Senate Dems: We'll back Obama if he raises debt limit unilaterally

Senate Dems: We'll back Obama if he raises debt limit unilaterally

Senate Democratic leaders have sent a letter to President Obama pledging their support if he raises the nation's $16.4 trillion debt ceiling unilaterally in the face of Republican resistance.

Support has been growing among Democrats in Congress for Obama to invoke the 14th Amendment or another legal justification for expanding the nation’s borrowing authority without congressional approval.

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“In the event that Republicans make good on their threat by failing to act, or by moving unilaterally to pass a debt limit extension only as part of unbalanced or unreasonable legislation, we believe you must be willing to take any lawful steps to ensure that America does not break its promises and trigger a global economic crisis — without Congressional approval, if necessary,” Senate Majority Leader Harry ReidHarry Mason ReidThe Hill's 12:30 Report - Presented by Connected Commerce Council - Biden faces reporters as his agenda teeters Biden hits one-year mark in dire straits 'All or nothing' won't bolster American democracy: Reform the filibuster and Electoral Count Act MORE (D-Nev.) and other Democratic leaders wrote in a letter dated Jan. 11.

Senate Democratic Whip Dick DurbinDick DurbinBipartisan Senate group discusses changes to election law Democrats ask for information on specialized Border Patrol teams Democrats face scaled-back agenda after setbacks MORE (Ill.), Senate Democratic Policy Committee Chairman Charles SchumerChuck SchumerVoting rights failed in the Senate — where do we go from here? Forced deadline spurs drastic tactic in Congress Democrats call on Biden administration to ease entry to US for at-risk Afghans MORE (N.Y.) and Democratic Conference Secretary Patty MurrayPatricia (Patty) Lynn MurrayThese Senate seats are up for election in 2022 CDC leader faces precarious political moment Schumer ramps up filibuster fight ahead of Jan. 6 anniversary MORE (Wash.) signed the letter.

“It is hard to imagine that the Speaker and Leader McConnell would really follow through on their threat to let our nation default on its debts. They are responsible leaders who know better,” they wrote in reference to Speaker John BoehnerJohn Andrew BoehnerDemocrats eager to fill power vacuum after Pelosi exit Stopping the next insurrection Biden, lawmakers mourn Harry Reid MORE (R-Ohio) and Senate Republican Leader Mitch McConnellAddison (Mitch) Mitchell McConnellSchumer requests Senate briefing on Ukraine amid Russia tensions Bipartisan Senate group discusses changes to election law There is a bipartisan path forward on election and voter protections MORE (Ky.).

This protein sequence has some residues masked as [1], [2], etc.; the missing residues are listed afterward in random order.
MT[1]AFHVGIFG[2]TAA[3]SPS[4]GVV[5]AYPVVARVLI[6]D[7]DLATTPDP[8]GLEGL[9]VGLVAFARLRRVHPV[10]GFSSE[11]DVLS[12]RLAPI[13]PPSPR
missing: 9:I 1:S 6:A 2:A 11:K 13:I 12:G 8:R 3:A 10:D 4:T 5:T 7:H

“Sadly, some of their Republican colleagues do not. Therefore, we believe that you must make clear that you will never allow our nation’s economy and reputation to be held hostage,” they wrote in a reference to Tea Party-affiliated conservatives in the House who have vocally opposed more borrowing.

Michael Steel, BoehnerJohn Andrew BoehnerDemocrats eager to fill power vacuum after Pelosi exit Stopping the next insurrection Biden, lawmakers mourn Harry Reid MORE’s spokesman, said Democrats must face GOP demands to slash spending and reform entitlement programs and predicted a backlash if Obama increased borrowing authority without cuts.

“Senate Democrats cannot ignore their responsibilities for political convenience — and the American people will not tolerate an increase in the debt limit without spending cuts and reforms,” Steel said. “Out-of-control Washington spending is costing jobs now, and condemning future generations of Americans to a lower standard of living. Washington Democrats must stop spending money we don’t have.”

House Democratic Leader Nancy Pelosi (Calif.) said last week she would invoke the 14th Amendment if given the choice.

“I've made my view very clear on that subject: I would do it in a second,” Pelosi told reporters Jan. 4. “But I'm not the president of the United States.”

Reid has changed his mind on the issue over the past 18 months. In the summer of 2011, he said Obama should not use the 14th Amendment to circumvent Congress.

"We should play by the rules," Reid told reporters at a press conference in July 2011.

Obama rejected the prospect of raising the debt ceiling on the basis of the 14th Amendment when some Democrats suggested it at the time.

“I have talked to my lawyers,” Obama said in the summer of 2011. “They are not persuaded that that is a winning argument.”

A Republican aide suggested Reid has shifted his position because he knows Democrats cannot prevail upon Republicans to pass a debt-limit increase without deep spending cuts attached.

“It sounds like Senate Democrats are running scared because they know they can’t pass the ‘clean’ debt limit the White House is demanding,” the aide said.

— Published at 3:36 p.m. and updated at 8:26 p.m.